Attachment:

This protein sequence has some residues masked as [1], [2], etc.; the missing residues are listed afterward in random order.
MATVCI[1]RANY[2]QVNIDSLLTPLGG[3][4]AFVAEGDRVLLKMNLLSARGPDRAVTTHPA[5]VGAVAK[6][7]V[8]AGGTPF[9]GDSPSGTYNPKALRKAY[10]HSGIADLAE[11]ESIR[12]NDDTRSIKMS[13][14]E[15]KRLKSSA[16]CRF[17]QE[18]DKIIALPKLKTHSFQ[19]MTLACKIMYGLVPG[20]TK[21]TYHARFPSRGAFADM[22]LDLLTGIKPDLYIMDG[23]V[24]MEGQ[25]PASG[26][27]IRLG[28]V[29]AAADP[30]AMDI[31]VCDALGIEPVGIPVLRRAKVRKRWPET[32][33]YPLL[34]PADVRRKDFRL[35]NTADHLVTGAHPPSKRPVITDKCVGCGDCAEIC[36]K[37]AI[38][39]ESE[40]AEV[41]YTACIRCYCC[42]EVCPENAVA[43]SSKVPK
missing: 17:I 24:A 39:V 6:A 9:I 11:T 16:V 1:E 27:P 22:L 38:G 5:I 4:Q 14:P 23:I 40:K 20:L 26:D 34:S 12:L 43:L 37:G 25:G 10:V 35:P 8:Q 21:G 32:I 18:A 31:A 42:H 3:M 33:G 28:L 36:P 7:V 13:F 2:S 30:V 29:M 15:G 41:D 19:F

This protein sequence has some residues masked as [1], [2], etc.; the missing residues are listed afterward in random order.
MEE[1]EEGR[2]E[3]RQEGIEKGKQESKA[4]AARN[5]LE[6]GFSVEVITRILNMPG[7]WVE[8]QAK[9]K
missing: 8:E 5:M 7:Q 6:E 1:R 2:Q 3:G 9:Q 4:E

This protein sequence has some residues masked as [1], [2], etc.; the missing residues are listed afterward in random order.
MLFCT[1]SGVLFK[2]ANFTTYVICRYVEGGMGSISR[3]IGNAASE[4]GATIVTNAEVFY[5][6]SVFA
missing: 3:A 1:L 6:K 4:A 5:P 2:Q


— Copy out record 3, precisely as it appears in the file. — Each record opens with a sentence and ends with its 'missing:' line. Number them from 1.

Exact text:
This protein sequence has some residues masked as [1], [2], etc.; the missing residues are listed afterward in random order.
MLFCT[1]SGVLFK[2]ANFTTYVICRYVEGGMGSISR[3]IGNAASE[4]GATIVTNAEVFY[5][6]SVFA
missing: 3:A 1:L 6:K 4:A 5:P 2:Q